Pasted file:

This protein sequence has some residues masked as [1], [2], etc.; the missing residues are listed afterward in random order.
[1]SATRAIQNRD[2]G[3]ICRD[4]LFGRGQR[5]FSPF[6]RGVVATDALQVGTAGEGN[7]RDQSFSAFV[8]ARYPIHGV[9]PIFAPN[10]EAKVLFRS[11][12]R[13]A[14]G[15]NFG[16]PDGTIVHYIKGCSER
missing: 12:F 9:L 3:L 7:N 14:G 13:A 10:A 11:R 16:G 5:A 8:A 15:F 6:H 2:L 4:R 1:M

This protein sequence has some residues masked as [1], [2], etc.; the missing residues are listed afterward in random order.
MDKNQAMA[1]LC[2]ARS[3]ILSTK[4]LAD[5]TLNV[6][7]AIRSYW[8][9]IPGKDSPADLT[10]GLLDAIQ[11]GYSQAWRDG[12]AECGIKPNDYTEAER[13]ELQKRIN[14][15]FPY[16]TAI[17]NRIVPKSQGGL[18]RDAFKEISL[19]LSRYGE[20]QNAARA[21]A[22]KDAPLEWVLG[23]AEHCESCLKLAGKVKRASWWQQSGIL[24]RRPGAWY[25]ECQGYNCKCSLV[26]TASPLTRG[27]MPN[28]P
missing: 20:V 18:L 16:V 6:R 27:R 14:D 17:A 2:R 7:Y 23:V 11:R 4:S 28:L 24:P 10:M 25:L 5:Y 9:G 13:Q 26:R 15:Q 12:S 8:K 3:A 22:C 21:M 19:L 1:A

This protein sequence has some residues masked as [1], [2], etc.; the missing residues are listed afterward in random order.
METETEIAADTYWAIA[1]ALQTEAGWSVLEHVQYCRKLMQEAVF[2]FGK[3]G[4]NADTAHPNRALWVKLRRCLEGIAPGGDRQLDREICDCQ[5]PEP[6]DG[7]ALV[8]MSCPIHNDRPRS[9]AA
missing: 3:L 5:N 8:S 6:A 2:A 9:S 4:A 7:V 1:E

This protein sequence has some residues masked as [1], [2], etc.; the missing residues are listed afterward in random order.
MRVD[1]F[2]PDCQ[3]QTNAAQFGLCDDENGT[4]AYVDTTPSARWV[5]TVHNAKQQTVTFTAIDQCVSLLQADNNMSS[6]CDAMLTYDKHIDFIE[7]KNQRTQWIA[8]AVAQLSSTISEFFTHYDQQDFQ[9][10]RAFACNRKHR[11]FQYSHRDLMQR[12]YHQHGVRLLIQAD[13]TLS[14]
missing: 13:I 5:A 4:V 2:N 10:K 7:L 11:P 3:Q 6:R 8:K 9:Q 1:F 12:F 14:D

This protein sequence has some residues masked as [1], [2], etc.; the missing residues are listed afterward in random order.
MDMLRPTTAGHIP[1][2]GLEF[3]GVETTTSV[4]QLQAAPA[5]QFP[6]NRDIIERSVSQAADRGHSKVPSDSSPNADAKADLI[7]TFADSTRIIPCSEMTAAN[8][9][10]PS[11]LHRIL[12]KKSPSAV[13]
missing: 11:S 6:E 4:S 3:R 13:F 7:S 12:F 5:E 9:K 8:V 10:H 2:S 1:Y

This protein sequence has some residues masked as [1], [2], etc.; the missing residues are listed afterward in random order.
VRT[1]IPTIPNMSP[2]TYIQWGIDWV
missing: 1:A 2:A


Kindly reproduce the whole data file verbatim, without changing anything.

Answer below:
This protein sequence has some residues masked as [1], [2], etc.; the missing residues are listed afterward in random order.
[1]SATRAIQNRD[2]G[3]ICRD[4]LFGRGQR[5]FSPF[6]RGVVATDALQVGTAGEGN[7]RDQSFSAFV[8]ARYPIHGV[9]PIFAPN[10]EAKVLFRS[11][12]R[13]A[14]G[15]NFG[16]PDGTIVHYIKGCSER
missing: 12:F 9:L 3:L 7:N 14:G 13:A 10:A 11:R 16:G 5:A 8:A 15:F 6:H 2:L 4:R 1:M

This protein sequence has some residues masked as [1], [2], etc.; the missing residues are listed afterward in random order.
MDKNQAMA[1]LC[2]ARS[3]ILSTK[4]LAD[5]TLNV[6][7]AIRSYW[8][9]IPGKDSPADLT[10]GLLDAIQ[11]GYSQAWRDG[12]AECGIKPNDYTEAER[13]ELQKRIN[14][15]FPY[16]TAI[17]NRIVPKSQGGL[18]RDAFKEISL[19]LSRYGE[20]QNAARA[21]A[22]KDAPLEWVLG[23]AEHCESCLKLAGKVKRASWWQQSGIL[24]RRPGAWY[25]ECQGYNCKCSLV[26]TASPLTRG[27]MPN[28]P
missing: 20:V 18:L 16:V 6:R 27:R 14:D 17:A 2:R 7:Y 23:V 11:R 4:S 28:L 24:P 10:M 25:L 5:Y 9:G 13:Q 26:R 15:Q 12:S 8:K 3:A 22:C 21:M 19:L 1:A

This protein sequence has some residues masked as [1], [2], etc.; the missing residues are listed afterward in random order.
METETEIAADTYWAIA[1]ALQTEAGWSVLEHVQYCRKLMQEAVF[2]FGK[3]G[4]NADTAHPNRALWVKLRRCLEGIAPGGDRQLDREICDCQ[5]PEP[6]DG[7]ALV[8]MSCPIHNDRPRS[9]AA
missing: 3:L 5:N 8:S 6:A 2:A 9:S 4:A 7:V 1:E

This protein sequence has some residues masked as [1], [2], etc.; the missing residues are listed afterward in random order.
MRVD[1]F[2]PDCQ[3]QTNAAQFGLCDDENGT[4]AYVDTTPSARWV[5]TVHNAKQQTVTFTAIDQCVSLLQADNNMSS[6]CDAMLTYDKHIDFIE[7]KNQRTQWIA[8]AVAQLSSTISEFFTHYDQQDFQ[9][10]RAFACNRKHR[11]FQYSHRDLMQR[12]YHQHGVRLLIQAD[13]TLS[14]
missing: 13:I 5:A 4:V 2:N 10:K 7:L 11:P 3:Q 6:R 8:K 9:Q 1:F 12:F 14:D

This protein sequence has some residues masked as [1], [2], etc.; the missing residues are listed afterward in random order.
MDMLRPTTAGHIP[1][2]GLEF[3]GVETTTSV[4]QLQAAPA[5]QFP[6]NRDIIERSVSQAADRGHSKVPSDSSPNADAKADLI[7]TFADSTRIIPCSEMTAAN[8][9][10]PS[11]LHRIL[12]KKSPSAV[13]
missing: 11:S 6:E 4:S 3:R 13:F 7:S 12:F 5:E 9:K 8:V 10:H 2:S 1:Y

This protein sequence has some residues masked as [1], [2], etc.; the missing residues are listed afterward in random order.
VRT[1]IPTIPNMSP[2]TYIQWGIDWV
missing: 1:A 2:A